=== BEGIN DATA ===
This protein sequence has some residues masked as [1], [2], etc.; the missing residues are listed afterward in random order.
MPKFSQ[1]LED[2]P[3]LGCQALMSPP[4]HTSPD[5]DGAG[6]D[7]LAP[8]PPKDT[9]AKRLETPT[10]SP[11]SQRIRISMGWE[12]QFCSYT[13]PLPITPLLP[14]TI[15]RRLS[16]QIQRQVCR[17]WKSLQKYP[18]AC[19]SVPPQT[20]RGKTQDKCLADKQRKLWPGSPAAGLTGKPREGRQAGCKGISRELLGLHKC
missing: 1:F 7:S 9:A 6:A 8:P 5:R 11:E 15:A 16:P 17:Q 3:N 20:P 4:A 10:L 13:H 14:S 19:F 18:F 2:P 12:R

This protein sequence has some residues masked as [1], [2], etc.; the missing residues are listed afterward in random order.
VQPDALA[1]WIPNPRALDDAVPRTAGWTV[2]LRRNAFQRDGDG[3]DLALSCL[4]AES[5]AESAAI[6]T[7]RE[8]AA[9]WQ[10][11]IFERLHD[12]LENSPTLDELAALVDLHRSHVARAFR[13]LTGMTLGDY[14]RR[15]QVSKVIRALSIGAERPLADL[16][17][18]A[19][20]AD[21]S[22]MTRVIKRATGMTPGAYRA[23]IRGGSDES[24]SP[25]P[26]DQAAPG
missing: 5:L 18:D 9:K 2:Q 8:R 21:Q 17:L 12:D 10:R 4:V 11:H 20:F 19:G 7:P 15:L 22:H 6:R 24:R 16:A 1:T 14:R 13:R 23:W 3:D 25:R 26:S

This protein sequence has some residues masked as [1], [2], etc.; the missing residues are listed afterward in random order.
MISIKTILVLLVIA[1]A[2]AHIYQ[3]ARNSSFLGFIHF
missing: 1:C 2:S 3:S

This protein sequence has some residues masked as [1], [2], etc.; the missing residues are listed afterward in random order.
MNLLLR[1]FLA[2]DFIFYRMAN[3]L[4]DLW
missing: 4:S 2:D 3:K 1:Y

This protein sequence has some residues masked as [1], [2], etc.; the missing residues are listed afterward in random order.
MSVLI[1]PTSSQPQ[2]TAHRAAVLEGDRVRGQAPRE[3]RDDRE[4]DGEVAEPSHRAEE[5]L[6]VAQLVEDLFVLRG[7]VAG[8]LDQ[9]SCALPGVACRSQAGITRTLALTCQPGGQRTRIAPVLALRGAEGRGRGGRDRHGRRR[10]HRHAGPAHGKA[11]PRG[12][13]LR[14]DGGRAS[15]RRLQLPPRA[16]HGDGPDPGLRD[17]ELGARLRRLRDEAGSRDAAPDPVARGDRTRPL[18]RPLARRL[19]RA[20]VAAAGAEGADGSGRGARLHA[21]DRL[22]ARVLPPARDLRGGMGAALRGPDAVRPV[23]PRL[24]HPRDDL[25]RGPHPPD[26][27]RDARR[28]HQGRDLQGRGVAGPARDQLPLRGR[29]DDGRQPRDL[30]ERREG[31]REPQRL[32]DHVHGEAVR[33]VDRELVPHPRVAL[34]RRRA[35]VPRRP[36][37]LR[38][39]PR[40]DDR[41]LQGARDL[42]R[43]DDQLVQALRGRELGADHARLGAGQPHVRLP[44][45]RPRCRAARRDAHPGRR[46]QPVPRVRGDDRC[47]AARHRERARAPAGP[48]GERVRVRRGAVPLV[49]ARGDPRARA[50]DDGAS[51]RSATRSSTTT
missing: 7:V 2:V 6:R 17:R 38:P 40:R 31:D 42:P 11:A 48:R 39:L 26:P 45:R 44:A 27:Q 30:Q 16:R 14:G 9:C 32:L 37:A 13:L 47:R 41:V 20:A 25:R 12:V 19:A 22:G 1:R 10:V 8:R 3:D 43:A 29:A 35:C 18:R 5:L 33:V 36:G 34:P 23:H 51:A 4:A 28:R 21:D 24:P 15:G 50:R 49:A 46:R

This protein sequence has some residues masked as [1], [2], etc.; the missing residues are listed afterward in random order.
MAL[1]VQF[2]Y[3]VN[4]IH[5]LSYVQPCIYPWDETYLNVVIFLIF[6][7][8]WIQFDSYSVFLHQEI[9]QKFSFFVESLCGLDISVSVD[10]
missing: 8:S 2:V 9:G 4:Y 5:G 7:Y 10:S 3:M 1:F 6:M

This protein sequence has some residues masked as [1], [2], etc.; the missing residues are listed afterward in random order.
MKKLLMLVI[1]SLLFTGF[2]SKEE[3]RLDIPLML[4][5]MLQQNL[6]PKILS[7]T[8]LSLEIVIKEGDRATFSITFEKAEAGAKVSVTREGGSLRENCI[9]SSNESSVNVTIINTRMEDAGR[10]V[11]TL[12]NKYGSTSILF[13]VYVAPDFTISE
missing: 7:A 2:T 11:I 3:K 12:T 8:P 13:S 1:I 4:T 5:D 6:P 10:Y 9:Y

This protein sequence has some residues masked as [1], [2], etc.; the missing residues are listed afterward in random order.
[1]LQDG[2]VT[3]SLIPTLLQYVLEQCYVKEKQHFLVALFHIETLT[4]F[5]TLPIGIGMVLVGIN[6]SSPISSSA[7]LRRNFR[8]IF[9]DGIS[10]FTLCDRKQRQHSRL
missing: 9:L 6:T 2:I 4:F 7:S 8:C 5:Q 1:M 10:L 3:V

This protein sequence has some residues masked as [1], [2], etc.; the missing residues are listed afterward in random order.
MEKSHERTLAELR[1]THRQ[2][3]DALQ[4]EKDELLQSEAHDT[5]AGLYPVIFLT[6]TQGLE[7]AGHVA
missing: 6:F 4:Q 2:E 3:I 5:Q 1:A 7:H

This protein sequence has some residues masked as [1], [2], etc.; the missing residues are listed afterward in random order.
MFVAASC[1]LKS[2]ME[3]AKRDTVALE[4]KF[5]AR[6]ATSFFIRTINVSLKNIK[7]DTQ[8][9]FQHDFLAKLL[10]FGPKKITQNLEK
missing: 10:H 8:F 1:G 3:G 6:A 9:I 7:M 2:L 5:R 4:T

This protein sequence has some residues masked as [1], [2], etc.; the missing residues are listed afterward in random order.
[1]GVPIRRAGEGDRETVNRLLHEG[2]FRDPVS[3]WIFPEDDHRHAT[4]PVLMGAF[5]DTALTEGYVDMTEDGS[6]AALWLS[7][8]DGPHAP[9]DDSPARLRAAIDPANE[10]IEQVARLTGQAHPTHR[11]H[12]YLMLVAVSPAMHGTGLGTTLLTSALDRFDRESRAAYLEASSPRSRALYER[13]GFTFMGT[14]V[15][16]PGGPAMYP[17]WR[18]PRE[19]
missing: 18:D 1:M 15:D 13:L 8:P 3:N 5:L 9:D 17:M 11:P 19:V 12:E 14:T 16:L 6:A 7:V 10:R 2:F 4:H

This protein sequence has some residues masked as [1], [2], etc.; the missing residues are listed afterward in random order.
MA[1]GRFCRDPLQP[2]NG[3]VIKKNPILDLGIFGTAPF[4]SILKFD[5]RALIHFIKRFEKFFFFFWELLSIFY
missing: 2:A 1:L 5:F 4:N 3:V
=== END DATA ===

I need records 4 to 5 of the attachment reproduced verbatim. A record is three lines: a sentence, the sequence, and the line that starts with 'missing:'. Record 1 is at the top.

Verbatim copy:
This protein sequence has some residues masked as [1], [2], etc.; the missing residues are listed afterward in random order.
MNLLLR[1]FLA[2]DFIFYRMAN[3]L[4]DLW
missing: 4:S 2:D 3:K 1:Y

This protein sequence has some residues masked as [1], [2], etc.; the missing residues are listed afterward in random order.
MSVLI[1]PTSSQPQ[2]TAHRAAVLEGDRVRGQAPRE[3]RDDRE[4]DGEVAEPSHRAEE[5]L[6]VAQLVEDLFVLRG[7]VAG[8]LDQ[9]SCALPGVACRSQAGITRTLALTCQPGGQRTRIAPVLALRGAEGRGRGGRDRHGRRR[10]HRHAGPAHGKA[11]PRG[12][13]LR[14]DGGRAS[15]RRLQLPPRA[16]HGDGPDPGLRD[17]ELGARLRRLRDEAGSRDAAPDPVARGDRTRPL[18]RPLARRL[19]RA[20]VAAAGAEGADGSGRGARLHA[21]DRL[22]ARVLPPARDLRGGMGAALRGPDAVRPV[23]PRL[24]HPRDDL[25]RGPHPPD[26][27]RDARR[28]HQGRDLQGRGVAGPARDQLPLRGR[29]DDGRQPRDL[30]ERREG[31]REPQRL[32]DHVHGEAVR[33]VDRELVPHPRVAL[34]RRRA[35]VPRRP[36][37]LR[38][39]PR[40]DDR[41]LQGARDL[42]R[43]DDQLVQALRGRELGADHARLGAGQPHVRLP[44][45]RPRCRAARRDAHPGRR[46]QPVPRVRGDDRC[47]AARHRERARAPAGP[48]GERVRVRRGAVPLV[49]ARGDPRARA[50]DDGAS[51]RSATRSSTTT
missing: 7:V 2:V 6:R 17:R 38:P 40:R 31:D 42:P 11:A 48:R 39:L 26:P 45:R 44:A 27:Q 30:Q 16:R 14:G 9:C 32:L 37:A 13:L 47:R 41:V 20:A 25:R 12:V 19:A 22:G 1:R 10:V 8:R 3:D 43:A 29:A 35:C 18:R 5:L 33:V 36:G 34:P 23:H 51:A 4:A 28:R 21:D 24:P 15:G 50:R 49:A 46:R